Over-Voltage Protection (OVP) in AC-DC Converters

Editorial Team - everything PE

Jul 19, 2023

When the voltage applied across the terminal of a device exceeds its normal/expected range, it is referred to as over-voltage. In AC-DC converters, over-voltage occurs due to voltage transients, power surges, load fluctuations, or faults within the system. Over-voltage volatility can lead to accelerated aging, insulation breakdown, component failure, or even catastrophic damage to electrical equipment.

Importance of Over-Voltage Protection

  • Equipment Protection: Over-voltage protection safeguards sensitive components, such as semiconductors, capacitors, and integrated circuits, from excessive voltage levels that could cause immediate or long-term damage. By limiting the voltage to safe levels, the protection measures ensure the longevity and reliability of these components.
  • System Stability: Over-voltage can disrupt the stability of the electrical system, leading to malfunctions, abnormal operation, or even design shutdown. By mitigating over-voltage risks, the protection mechanisms maintain system stability and uninterrupted power supply.
  • Safety Assurance: Over-voltage can pose safety hazards, such as electric shocks or fire risks. The implementation of over-voltage protection measures helps to minimize these risks, ensuring the safety of users and preventing potential accidents.

Over-Voltage Protection Techniques

Voltage Clamping: Voltage clamping is a commonly used technique to limit the voltage level within a safe range. This method involves the use of protective devices, such as varistors or transient voltage suppressors (TVS), which provide a low-impedance path to divert excessive voltage away from the protected circuit. These devices exhibit a high resistance under normal operating conditions and a low resistance during over-voltage events, effectively clamping the voltage to a predetermined level.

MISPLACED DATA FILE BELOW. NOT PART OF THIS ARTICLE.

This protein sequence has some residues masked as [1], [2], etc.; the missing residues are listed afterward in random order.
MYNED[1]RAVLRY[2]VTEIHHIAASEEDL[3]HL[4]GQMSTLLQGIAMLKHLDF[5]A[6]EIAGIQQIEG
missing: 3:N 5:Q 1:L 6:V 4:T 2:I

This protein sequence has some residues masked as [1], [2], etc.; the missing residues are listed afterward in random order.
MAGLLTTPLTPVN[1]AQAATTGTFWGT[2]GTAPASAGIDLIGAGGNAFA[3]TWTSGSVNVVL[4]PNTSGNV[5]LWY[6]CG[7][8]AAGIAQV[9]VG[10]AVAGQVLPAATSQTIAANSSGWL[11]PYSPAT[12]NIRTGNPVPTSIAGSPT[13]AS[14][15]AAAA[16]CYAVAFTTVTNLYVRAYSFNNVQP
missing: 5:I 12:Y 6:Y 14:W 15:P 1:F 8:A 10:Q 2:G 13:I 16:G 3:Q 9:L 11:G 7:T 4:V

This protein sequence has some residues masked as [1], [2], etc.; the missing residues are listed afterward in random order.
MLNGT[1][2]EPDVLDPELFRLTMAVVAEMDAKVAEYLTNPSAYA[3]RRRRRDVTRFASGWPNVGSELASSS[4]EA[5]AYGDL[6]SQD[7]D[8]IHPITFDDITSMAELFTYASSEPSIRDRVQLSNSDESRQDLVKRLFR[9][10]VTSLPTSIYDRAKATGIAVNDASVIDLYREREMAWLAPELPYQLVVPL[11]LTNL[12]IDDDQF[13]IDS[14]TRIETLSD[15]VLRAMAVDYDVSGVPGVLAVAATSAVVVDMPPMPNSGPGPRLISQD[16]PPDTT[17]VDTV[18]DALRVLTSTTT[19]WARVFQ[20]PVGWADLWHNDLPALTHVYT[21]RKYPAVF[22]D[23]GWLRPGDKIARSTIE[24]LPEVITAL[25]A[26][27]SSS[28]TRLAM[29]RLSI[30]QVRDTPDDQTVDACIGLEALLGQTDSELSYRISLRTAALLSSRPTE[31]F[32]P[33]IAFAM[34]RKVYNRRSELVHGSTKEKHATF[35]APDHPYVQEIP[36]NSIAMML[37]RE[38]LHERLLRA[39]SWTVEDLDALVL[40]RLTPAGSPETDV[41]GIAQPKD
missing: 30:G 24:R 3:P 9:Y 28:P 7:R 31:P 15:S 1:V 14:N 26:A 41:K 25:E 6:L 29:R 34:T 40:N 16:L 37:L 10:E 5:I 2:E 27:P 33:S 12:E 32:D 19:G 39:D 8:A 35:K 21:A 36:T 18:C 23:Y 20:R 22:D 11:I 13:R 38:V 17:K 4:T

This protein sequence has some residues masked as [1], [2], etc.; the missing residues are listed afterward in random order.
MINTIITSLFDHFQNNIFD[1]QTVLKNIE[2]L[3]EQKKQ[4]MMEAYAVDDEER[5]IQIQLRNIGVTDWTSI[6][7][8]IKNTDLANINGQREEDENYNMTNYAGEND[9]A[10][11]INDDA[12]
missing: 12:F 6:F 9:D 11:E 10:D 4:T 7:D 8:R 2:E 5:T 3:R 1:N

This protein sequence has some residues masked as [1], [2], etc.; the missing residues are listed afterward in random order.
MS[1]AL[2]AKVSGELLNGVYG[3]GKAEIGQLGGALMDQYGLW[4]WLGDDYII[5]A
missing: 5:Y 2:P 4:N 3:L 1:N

Voltage Regulation: Voltage regulation techniques aim to maintain a stable output voltage within the desired range by continuously monitoring and adjusting the converter's operation. Feedback control mechanisms, such as voltage regulators, are employed to sense the output voltage and regulate it by adjusting the converter's input or switching parameters. By closely regulating the output voltage, these techniques prevent over-voltage conditions.

Voltage Regulation in Full Wave Rectifier

Crowbar Protection: Crowbar protection is an effective method to safeguard AC-DC converters from over-voltage events. It involves the use of a crowbar circuit, consisting of a thyristor or a triac, which is triggered to short-circuit the input voltage during an over-voltage condition. By creating a low-resistance path, the crowbar circuit diverts excessive voltage away from the converter and protects the system components.

Surge Arresters: Surge arresters, also known as lightning arresters, are employed to protect AC-DC converters from high-energy transients caused by lightning strikes or switching surges in the power grid. Surge arresters divert the transient energy to the ground, preventing it from reaching the converter and other sensitive equipment. These devices are typically connected in parallel to the converter input to provide a low-impedance path for the transient currents.

Input Filters: Input filters are commonly used to attenuate high-frequency noise and voltage spikes that can cause over-voltage conditions. These filters consist of passive components, such as inductors and capacitors, that are placed at the input of the converter. They help to smooth out voltage fluctuations and suppress high-frequency interference, ensuring a clean and stable input voltage for the converter. By reducing the amplitude of voltage spikes, input filters contribute to over-voltage protection.

Circuit Breakers and Fuses: Circuit breakers and fuses are essential protective devices that help prevent over-voltage conditions caused by faults or short circuits. Circuit breakers are designed to automatically interrupt the circuit when a fault is detected, whereas fuses are sacrificial elements that melt and open the circuit under excessive current conditions. By interrupting the circuit, these devices protect the converter and the system from over-voltage events that can result from faults.

Click here to learn more about Over-Current Protection (OCP) in AC-DC Converters.

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